Abstract Title:

Delayed degradation in soil of foliar herbicides glyphosate and sulcotrione previously absorbed by plants: consequences on herbicide fate and risk assessment.

Abstract Source:

Chemosphere. 2009 Oct ;77(4):582-9. Epub 2009 Jul 21. PMID: 19625069

Abstract Author(s):

Jérémy Doublet, Laure Mamy, Enrique Barriuso

Article Affiliation:

INRA (Institut National de Recherche Agronomique) - AgroParisTech, UMR 1091 Environnement et Grandes Cultures, 78850 Thiverval-Grignon, France.


Following application, pesticides can be intercepted and absorbed by weeds and/or crops. Plants containing pesticides residues may then reach the soil during the crop cycle or after harvest. However, the fate in soil of pesticides residues in plants is unknown. Two commonly used foliar herbicides, glyphosate and sulcotrione, (14)C-labeled, were applied on leaves of oilseed rape and/or maize, translocation was studied, and then soil incubations of aerial parts of plants containing herbicides residues were performed. Soil treated directly with herbicides was used as control. The effects of adjuvants on herbicide plant-absorption and subsequent soil-degradation were also investigated comparing herbicides application as active ingredients and as commercial formulations. The fate in soil of herbicides residues in plants was different from that of control, and different for glyphosate and sulcotrione. Mineralization in soil of glyphosate in crops decreased compared to control, and amounts of (14)C-extractable residues, mainly composed by the metabolite aminomethylphosphonic acid (AMPA), and non-extractable residues (NER) increased. In contrast, mineralization in soil of sulcotrione in maize increased compared to control, with a decrease in the (14)C-extractable residues and an increase in NER. The fate of both herbicides was influenced by the type of plant organ in which herbicide was incorporated, because of differences in herbicides bioavailability and organs biodegradability, but not by adjuvants. Absorption of both herbicides in plant delays their subsequent soil-degradation, and particularly, glyphosate persistence in soil could increase from two to six times. The modifications of herbicide degradation in soil due to interception by plants should be considered for environmental risks assessment.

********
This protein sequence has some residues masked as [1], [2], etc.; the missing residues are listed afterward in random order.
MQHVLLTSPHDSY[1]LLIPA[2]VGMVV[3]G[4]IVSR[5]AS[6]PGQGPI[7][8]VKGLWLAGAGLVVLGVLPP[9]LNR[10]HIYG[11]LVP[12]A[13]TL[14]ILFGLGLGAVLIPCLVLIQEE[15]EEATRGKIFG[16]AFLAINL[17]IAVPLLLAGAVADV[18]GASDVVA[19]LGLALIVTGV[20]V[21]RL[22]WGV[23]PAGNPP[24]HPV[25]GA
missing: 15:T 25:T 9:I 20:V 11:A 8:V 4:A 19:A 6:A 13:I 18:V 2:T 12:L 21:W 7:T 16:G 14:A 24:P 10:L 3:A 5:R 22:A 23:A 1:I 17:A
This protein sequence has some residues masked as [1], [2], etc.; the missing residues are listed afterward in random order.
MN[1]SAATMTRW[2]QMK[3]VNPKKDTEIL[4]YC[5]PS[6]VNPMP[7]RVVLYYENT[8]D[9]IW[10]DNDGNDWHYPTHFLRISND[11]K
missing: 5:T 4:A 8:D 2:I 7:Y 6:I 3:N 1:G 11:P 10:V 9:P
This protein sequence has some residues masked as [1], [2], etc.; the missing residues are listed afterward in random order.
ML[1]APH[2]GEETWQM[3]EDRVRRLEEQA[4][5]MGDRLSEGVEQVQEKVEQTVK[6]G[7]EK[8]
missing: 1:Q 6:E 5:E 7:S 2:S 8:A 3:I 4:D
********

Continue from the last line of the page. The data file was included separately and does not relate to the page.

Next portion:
Study Type : Plant Study

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